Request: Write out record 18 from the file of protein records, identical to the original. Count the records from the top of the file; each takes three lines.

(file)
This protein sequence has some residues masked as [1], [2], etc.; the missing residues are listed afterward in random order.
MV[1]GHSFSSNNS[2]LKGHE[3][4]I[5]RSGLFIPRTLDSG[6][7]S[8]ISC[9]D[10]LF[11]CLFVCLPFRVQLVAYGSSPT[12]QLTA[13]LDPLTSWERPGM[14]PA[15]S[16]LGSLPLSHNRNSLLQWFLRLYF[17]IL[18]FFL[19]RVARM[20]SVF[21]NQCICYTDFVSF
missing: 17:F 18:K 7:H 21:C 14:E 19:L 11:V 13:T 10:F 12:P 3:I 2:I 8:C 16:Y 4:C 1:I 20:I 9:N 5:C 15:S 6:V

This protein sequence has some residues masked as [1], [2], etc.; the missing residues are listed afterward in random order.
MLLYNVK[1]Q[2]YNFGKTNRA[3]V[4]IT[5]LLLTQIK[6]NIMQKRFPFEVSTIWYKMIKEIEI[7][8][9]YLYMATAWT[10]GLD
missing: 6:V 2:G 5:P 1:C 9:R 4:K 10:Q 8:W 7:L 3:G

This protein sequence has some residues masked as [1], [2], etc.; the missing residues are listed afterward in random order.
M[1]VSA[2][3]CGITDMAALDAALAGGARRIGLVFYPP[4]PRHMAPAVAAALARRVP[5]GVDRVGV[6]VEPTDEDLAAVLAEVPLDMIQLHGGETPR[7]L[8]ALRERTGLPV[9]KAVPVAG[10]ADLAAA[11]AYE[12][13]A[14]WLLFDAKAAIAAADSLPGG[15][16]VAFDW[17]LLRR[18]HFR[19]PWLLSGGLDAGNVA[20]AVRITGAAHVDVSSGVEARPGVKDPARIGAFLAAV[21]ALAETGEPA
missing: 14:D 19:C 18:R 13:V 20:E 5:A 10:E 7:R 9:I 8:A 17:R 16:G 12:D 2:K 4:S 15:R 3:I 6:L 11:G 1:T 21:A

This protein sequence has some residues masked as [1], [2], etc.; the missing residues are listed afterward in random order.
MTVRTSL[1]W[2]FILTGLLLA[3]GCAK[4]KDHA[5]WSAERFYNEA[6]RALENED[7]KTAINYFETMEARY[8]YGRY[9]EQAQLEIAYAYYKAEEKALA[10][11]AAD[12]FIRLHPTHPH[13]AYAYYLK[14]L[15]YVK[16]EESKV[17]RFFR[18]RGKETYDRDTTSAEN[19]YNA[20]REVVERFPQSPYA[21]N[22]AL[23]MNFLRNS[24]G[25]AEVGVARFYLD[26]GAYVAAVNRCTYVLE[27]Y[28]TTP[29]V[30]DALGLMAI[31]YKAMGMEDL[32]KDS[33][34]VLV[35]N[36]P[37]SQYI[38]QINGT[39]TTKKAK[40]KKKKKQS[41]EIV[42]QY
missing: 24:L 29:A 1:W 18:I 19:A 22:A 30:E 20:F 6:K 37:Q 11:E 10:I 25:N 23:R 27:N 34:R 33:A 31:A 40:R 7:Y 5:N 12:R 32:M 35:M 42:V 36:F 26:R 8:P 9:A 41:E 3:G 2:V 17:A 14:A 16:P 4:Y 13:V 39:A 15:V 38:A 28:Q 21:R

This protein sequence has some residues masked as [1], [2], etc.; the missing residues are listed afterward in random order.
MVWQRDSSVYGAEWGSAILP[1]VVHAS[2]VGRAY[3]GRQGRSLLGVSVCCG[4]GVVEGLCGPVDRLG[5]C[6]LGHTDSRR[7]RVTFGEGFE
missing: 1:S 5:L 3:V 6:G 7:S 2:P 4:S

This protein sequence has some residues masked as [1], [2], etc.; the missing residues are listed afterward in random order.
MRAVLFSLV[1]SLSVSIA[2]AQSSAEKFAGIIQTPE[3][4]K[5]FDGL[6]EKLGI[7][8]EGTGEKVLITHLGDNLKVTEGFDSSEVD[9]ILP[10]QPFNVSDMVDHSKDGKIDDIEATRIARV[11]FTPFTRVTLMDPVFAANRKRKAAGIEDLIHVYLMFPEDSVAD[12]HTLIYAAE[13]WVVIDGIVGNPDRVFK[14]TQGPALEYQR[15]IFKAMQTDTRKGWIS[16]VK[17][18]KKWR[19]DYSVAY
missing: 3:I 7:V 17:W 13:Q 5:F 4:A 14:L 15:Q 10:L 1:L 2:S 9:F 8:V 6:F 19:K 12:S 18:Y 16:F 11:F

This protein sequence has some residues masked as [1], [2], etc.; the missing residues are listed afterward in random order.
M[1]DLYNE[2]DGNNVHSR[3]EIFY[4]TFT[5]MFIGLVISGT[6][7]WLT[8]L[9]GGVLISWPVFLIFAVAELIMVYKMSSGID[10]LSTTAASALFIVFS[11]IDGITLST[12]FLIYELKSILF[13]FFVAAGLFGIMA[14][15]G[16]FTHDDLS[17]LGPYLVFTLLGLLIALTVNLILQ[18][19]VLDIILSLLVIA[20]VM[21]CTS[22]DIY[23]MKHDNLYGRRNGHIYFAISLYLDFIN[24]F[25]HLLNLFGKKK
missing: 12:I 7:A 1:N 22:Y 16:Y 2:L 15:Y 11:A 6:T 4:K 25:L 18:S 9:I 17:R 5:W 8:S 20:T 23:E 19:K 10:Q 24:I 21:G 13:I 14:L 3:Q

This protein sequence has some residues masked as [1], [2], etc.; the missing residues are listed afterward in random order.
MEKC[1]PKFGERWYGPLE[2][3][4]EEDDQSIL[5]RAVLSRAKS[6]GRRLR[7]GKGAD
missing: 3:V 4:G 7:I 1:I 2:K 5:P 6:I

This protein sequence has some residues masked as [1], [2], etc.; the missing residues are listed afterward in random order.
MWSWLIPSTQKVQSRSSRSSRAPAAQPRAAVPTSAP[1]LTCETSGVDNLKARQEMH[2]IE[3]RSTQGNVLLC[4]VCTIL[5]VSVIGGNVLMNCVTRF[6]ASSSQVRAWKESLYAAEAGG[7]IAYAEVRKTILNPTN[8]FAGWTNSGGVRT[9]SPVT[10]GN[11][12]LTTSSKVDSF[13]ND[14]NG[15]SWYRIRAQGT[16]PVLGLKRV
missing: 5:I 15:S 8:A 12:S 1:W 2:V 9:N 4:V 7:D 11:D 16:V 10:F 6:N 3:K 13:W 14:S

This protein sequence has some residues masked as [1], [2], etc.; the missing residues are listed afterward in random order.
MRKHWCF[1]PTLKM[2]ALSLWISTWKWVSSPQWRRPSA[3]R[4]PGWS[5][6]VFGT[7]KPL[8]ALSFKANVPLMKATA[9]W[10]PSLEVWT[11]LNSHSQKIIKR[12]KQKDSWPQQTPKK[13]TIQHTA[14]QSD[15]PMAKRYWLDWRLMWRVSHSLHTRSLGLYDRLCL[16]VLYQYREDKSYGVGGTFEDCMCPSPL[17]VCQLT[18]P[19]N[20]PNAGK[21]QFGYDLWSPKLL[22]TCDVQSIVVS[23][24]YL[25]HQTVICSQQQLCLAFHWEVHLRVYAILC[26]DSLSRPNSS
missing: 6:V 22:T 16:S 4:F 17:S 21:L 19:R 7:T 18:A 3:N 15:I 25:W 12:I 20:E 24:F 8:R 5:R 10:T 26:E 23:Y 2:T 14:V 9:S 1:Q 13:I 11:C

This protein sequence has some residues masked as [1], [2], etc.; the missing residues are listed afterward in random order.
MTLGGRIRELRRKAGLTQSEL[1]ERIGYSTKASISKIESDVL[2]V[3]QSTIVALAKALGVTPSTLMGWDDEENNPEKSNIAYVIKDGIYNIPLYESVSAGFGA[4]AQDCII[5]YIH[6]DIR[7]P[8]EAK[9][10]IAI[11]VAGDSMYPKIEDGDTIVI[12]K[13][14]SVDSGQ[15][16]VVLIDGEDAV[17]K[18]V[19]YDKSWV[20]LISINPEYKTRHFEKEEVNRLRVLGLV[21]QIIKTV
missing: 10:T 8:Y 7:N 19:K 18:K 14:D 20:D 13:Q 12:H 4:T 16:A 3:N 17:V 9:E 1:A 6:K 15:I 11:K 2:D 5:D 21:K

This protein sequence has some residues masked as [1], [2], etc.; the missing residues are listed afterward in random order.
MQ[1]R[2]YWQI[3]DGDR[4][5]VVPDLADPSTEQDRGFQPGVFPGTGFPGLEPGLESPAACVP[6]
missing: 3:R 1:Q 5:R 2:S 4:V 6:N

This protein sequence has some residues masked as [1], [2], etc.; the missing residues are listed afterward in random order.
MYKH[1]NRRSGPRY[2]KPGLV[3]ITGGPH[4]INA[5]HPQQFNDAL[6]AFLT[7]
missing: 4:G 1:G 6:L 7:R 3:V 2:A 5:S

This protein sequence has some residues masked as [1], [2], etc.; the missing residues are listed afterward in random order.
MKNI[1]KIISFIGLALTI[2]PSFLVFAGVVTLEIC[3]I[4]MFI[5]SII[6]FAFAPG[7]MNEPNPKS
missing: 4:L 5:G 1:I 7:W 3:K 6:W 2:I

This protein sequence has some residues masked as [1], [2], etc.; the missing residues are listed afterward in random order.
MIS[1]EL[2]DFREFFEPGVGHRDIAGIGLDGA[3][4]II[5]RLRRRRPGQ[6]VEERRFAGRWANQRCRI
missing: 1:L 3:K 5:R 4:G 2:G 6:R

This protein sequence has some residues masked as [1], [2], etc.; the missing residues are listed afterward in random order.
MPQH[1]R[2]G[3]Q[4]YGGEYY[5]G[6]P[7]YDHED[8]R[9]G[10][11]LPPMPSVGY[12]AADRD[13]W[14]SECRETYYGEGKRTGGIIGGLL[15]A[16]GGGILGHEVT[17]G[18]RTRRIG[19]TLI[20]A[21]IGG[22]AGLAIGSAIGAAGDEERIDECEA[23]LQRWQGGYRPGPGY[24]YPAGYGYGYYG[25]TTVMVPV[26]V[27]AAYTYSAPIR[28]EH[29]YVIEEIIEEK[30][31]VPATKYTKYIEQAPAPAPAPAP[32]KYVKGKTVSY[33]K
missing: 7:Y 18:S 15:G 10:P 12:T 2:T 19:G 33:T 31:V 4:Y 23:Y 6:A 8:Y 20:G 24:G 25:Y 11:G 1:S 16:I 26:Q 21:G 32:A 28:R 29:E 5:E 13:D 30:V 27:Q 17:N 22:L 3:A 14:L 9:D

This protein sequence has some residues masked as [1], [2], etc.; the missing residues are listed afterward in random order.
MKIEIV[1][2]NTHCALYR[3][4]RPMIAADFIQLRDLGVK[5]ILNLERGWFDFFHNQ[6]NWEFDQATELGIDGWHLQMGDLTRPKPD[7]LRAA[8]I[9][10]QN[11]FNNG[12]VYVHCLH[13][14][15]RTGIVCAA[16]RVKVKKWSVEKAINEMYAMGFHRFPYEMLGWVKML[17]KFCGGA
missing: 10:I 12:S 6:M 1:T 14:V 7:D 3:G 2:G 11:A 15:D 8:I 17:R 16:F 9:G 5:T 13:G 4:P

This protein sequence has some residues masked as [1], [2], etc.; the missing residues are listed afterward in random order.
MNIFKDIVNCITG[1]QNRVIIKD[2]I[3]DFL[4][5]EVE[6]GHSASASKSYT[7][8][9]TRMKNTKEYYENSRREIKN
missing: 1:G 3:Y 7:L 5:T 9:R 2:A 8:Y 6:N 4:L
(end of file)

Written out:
This protein sequence has some residues masked as [1], [2], etc.; the missing residues are listed afterward in random order.
MNIFKDIVNCITG[1]QNRVIIKD[2]I[3]DFL[4][5]EVE[6]GHSASASKSYT[7][8][9]TRMKNTKEYYENSRREIKN
missing: 1:G 3:Y 7:L 5:T 9:R 2:A 8:Y 6:N 4:L